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Fat crystallization and partial coalescence in dairy creams: role of monoacylglycerols

(2011)
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(UGent)
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Abstract
Dairy cream is a fat-rich fluid milk product and can, from a microstructural point of view, be described as an oil-in-water emulsion. The so-called milk fat globules in cream, derived from fresh milk, contain the milk lipids and are dispersed in a continuous aqueous skimmed milk phase. Cream can be further processed into whipped cream which is a rigid dairy foam that is often used as a topping for desserts, cakes and ice creams. During whipping air is introduced in the cream and the milk fat globules destabilize by means of a partial coalescence mechanism due to the presence of fat crystals in the milk fat globules. In order to obtain a high-quality whipped cream with desired physicochemical and sensory properties (overrun, stability, firmness, creaminess, etc.), the partial coalescence rate needs to be controlled and a substantial amount of fat seems to be indispensible. Monoacylglycerols (MAGs), being small-molecule surfactants, may govern the partial coalescence rate and, hence, the whipping properties of cream since they are known to change the fat globule size, the oil-water interfacial properties and the fat crystallization behavior of oil-in-water emulsions. However, an elaborate study that surveys the effect of different types of MAGs and a well-funded mechanistic explanation of their effects in dairy whipping cream is still lacking. This manuscript consists of two parts. Part I deals with the milk fat crystallization which is an essential process preceding partial coalescence and Part II addresses partial coalescence with and without air inclusion in natural and recombined dairy creams. Throughout both parts, the effects of MAGs were extensively surveyed with the intention of, firstly, getting more fundamental insight in the mechanism clarifying the effect of different MAGs on milk fat crystallization and partial coalescence of recombined cream and on their whipping properties and, secondly, exploring the potentials of MAGs to improve the physicochemical properties of dairy recombined whipped creams.
Keywords
partial coalescence, whipped cream, cream, Fat crystallization, monoacylglycerols

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Citation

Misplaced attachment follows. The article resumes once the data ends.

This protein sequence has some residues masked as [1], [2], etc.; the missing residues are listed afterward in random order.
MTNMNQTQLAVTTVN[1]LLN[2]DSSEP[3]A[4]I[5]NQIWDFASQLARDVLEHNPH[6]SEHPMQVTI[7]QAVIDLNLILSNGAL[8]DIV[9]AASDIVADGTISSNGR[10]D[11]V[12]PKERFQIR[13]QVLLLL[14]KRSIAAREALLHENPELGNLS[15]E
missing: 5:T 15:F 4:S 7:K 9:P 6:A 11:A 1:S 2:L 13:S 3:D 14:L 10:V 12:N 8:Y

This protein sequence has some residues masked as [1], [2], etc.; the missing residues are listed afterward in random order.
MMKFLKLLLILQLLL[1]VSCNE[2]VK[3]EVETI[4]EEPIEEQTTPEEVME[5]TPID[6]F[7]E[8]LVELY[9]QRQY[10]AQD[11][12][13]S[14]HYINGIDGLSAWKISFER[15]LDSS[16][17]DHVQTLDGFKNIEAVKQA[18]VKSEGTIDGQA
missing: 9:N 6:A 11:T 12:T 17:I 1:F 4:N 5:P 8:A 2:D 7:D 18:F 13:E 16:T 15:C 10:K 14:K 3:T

Please use this url to cite or link to this publication:

Chicago
Fredrick, Eveline. 2011. “Fat Crystallization and Partial Coalescence in Dairy Creams: Role of Monoacylglycerols”. Ghent, Belgium: Ghent University. Faculty of Bioscience Engineering.
APA
Fredrick, E. (2011). Fat crystallization and partial coalescence in dairy creams: role of monoacylglycerols. Ghent University. Faculty of Bioscience Engineering, Ghent, Belgium.
Vancouver
1.
Fredrick E. Fat crystallization and partial coalescence in dairy creams: role of monoacylglycerols. [Ghent, Belgium]: Ghent University. Faculty of Bioscience Engineering; 2011.
MLA
Fredrick, Eveline. “Fat Crystallization and Partial Coalescence in Dairy Creams: Role of Monoacylglycerols.” 2011 : n. pag. Print.
@phdthesis{1923936,
  abstract     = {Dairy cream is a fat-rich fluid milk product and can, from a microstructural point of view, be described as an oil-in-water emulsion. The so-called milk fat globules in cream, derived from fresh milk, contain the milk lipids and are dispersed in a continuous aqueous skimmed milk phase. Cream can be further processed into whipped cream which is a rigid dairy foam that is often used as a topping for desserts, cakes and ice creams. During whipping air is introduced in the cream and the milk fat globules destabilize by means of a partial coalescence mechanism due to the presence of fat crystals in the milk fat globules. In order to obtain a high-quality whipped cream with desired physicochemical and sensory properties (overrun, stability, firmness, creaminess, etc.), the partial coalescence rate needs to be controlled and a substantial amount of fat seems to be indispensible. Monoacylglycerols (MAGs), being small-molecule surfactants, may govern the partial coalescence rate and, hence, the whipping properties of cream since they are known to change the fat globule size, the oil-water interfacial properties and the fat crystallization behavior of oil-in-water emulsions. However, an elaborate study that surveys the effect of different types of MAGs and a well-funded mechanistic explanation of their effects in dairy whipping cream is still lacking. 
This manuscript consists of two parts. Part I deals with the milk fat crystallization which is an essential process preceding partial coalescence and Part II addresses partial coalescence with and without air inclusion in natural and recombined dairy creams. Throughout both parts, the effects of MAGs were extensively surveyed with the intention of, firstly, getting more fundamental insight in the mechanism clarifying the effect of different MAGs on milk fat crystallization and partial coalescence of recombined cream and on their whipping properties and, secondly, exploring the potentials of MAGs to improve the physicochemical properties of dairy recombined whipped creams.},
  author       = {Fredrick, Eveline},
  isbn         = {9789059894693},
  keyword      = {partial coalescence,whipped cream,cream,Fat crystallization,monoacylglycerols},
  language     = {eng},
  pages        = {XXVII, 203},
  publisher    = {Ghent University. Faculty of Bioscience Engineering},
  school       = {Ghent University},
  title        = {Fat crystallization and partial coalescence in dairy creams: role of monoacylglycerols},
  year         = {2011},
}